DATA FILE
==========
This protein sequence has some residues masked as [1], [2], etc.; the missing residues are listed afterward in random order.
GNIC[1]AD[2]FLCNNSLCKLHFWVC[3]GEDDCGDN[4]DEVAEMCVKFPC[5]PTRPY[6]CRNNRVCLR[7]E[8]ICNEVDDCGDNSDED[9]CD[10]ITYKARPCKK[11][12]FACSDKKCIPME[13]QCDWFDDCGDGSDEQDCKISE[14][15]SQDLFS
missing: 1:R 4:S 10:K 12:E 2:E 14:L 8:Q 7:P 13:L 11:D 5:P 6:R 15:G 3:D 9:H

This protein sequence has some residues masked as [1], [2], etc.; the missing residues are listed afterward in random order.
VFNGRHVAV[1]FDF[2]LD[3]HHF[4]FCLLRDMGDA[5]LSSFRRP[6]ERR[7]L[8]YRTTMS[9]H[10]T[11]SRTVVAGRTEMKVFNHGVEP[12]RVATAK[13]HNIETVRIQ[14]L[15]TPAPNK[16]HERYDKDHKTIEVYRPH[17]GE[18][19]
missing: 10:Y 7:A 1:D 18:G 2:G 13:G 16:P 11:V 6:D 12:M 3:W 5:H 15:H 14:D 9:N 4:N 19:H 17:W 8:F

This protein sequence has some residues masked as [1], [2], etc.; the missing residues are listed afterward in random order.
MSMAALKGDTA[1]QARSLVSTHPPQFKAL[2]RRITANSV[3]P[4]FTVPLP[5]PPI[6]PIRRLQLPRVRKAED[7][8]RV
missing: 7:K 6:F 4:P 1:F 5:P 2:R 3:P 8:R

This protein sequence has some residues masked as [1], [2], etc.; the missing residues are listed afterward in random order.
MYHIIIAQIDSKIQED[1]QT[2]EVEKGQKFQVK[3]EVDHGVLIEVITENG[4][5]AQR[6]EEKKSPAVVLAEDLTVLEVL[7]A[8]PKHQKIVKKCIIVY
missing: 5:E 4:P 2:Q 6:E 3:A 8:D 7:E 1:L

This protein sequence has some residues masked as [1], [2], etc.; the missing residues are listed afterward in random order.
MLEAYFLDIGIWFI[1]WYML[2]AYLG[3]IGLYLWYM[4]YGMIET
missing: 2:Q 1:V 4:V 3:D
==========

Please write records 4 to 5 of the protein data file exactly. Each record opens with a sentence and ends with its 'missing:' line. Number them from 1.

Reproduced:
This protein sequence has some residues masked as [1], [2], etc.; the missing residues are listed afterward in random order.
MYHIIIAQIDSKIQED[1]QT[2]EVEKGQKFQVK[3]EVDHGVLIEVITENG[4][5]AQR[6]EEKKSPAVVLAEDLTVLEVL[7]A[8]PKHQKIVKKCIIVY
missing: 5:E 4:P 2:Q 6:E 3:A 8:D 7:E 1:L

This protein sequence has some residues masked as [1], [2], etc.; the missing residues are listed afterward in random order.
MLEAYFLDIGIWFI[1]WYML[2]AYLG[3]IGLYLWYM[4]YGMIET
missing: 2:Q 1:V 4:V 3:D